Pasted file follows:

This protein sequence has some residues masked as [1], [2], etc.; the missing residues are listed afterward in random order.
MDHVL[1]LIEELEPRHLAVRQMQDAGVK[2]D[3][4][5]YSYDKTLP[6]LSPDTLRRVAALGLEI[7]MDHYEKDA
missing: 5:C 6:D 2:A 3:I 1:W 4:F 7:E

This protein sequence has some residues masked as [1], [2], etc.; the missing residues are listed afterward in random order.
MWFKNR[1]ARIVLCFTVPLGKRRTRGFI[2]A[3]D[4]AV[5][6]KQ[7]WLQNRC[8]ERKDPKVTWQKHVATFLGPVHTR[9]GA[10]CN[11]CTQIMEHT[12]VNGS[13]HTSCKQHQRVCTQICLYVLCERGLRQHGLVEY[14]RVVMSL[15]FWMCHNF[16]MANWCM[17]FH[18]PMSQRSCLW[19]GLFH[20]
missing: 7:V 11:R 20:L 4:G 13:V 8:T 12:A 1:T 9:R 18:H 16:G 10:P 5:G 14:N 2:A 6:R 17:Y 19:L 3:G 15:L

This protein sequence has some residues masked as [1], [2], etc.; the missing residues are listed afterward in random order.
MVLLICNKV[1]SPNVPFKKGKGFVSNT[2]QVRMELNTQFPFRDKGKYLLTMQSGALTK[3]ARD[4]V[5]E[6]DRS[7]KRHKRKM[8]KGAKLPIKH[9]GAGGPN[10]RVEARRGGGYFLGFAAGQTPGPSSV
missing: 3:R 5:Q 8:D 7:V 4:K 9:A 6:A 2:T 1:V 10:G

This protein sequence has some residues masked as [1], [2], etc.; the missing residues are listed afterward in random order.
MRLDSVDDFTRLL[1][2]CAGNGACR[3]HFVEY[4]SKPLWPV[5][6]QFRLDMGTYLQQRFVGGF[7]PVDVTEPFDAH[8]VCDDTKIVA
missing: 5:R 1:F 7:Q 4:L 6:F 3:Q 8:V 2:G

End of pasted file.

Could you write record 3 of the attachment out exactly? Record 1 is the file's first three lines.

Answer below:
This protein sequence has some residues masked as [1], [2], etc.; the missing residues are listed afterward in random order.
MVLLICNKV[1]SPNVPFKKGKGFVSNT[2]QVRMELNTQFPFRDKGKYLLTMQSGALTK[3]ARD[4]V[5]E[6]DRS[7]KRHKRKM[8]KGAKLPIKH[9]GAGGPN[10]RVEARRGGGYFLGFAAGQTPGPSSV
missing: 3:R 5:Q 8:D 7:V 4:K 9:A 6:A 2:T 1:V 10:G